Thames Water launches wet wipe campaign
Thames Water has launched a new campaign urging people to stop flushing wet wipes down the toilet in a bid to reduce sewer blockages and fatbergs.
During the campaign, which uses the hashtags #FightTheFatberg and #BinIt, Thames Water customers and stakeholders will be asked to make a pledge via social media to not flush wipes down the toilet but instead put them in the bin, including the company’s CEO Steve Robertson, who kicked things off by making his own pledge.
During the four-week drive, Thames Water’s social media channels and website will display videos of an event dubbed the ‘Wet Wipe Challenge’, filmed in a busy shopping street in Reading.
Passers-by were invited to take up the challenge by shaking two bottles, one containing water and toilet paper and the other water and a wipe, and comparing the two. Most were shocked at how the wipe stayed intact instead of breaking up like the toilet paper and pledged to bin the wipes.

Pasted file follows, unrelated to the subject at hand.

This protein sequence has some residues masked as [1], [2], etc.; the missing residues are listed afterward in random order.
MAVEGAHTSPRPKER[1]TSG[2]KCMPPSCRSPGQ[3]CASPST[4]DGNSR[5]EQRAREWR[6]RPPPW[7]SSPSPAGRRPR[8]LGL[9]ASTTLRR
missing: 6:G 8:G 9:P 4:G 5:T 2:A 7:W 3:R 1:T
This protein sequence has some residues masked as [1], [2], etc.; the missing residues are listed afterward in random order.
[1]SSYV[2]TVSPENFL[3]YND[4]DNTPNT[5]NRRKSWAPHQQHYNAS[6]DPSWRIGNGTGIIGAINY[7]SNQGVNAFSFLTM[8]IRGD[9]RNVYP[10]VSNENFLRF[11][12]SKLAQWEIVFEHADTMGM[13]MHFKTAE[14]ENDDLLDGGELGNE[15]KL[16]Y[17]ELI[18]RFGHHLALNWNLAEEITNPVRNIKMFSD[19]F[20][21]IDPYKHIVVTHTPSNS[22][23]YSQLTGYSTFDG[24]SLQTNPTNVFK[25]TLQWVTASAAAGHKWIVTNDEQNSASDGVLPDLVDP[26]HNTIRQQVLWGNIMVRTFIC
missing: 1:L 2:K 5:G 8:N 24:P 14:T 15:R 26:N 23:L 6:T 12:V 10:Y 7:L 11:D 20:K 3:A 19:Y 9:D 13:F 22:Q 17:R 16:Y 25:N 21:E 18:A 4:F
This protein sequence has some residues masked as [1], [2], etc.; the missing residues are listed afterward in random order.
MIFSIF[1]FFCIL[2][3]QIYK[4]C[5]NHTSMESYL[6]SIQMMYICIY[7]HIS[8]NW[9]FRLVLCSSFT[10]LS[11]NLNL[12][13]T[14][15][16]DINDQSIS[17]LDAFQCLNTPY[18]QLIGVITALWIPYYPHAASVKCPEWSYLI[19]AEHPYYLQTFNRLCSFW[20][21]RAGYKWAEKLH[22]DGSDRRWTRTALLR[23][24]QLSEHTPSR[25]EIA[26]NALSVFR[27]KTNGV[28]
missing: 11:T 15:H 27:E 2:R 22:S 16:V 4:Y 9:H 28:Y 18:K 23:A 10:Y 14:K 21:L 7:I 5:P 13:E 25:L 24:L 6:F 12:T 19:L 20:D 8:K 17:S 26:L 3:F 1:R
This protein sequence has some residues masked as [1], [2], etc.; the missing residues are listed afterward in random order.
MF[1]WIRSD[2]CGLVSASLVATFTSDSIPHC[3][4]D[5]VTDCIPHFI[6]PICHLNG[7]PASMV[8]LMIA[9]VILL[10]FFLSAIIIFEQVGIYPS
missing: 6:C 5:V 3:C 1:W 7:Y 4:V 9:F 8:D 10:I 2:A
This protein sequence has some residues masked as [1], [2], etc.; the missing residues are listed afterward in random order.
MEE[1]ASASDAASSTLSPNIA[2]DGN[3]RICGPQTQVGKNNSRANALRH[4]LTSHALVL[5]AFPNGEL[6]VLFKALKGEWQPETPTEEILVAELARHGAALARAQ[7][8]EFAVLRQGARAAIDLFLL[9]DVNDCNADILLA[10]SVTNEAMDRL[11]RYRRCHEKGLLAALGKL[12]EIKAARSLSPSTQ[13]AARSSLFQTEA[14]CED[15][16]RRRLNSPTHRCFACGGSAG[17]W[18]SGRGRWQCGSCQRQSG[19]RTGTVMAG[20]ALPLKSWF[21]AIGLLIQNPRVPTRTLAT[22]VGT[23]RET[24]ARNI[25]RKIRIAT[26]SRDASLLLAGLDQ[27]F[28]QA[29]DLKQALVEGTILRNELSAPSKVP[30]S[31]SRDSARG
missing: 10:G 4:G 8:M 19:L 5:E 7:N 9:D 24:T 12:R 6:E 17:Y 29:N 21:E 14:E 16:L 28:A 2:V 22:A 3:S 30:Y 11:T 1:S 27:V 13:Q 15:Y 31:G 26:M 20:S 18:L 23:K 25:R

Throughout the campaign, there will also be online advice for customers on finding alternatives to wet wipes, videos explaining the impact of flushing wipes on the sewers and the environment and specially designed adverts on YouTube to help spread the bin it message far and wide.
Jo Charles, marketing manager at Thames Water, said: “When we speak to customers, lots of them tell us they didn’t know wipes can cause blockages and fatbergs in the sewers. We hope that by asking them to make a public pledge to bin wet wipes it will help fight the fatberg and encourage other social media users to follow suit.”
Every hour Thames Water clears five blockages from its sewer network caused by wipes, while in an average year it clears around 85,000 blockages caused by wipes and cooking fat at a cost of around £12 million. Blockages also build up in the pipes inside properties leaving owners to shoulder the costs of removal and clean-ups.
Feedback from those who took part in the ‘Wet Wipe Challenge’ included surprise that fatbergs can build up in sewers outside of the London area and that wipes do not break down when flushed.
Others questioned why wipes are allowed to be labelled as flushable, with another voicing concerns over their impact on the environment when they go to landfill.
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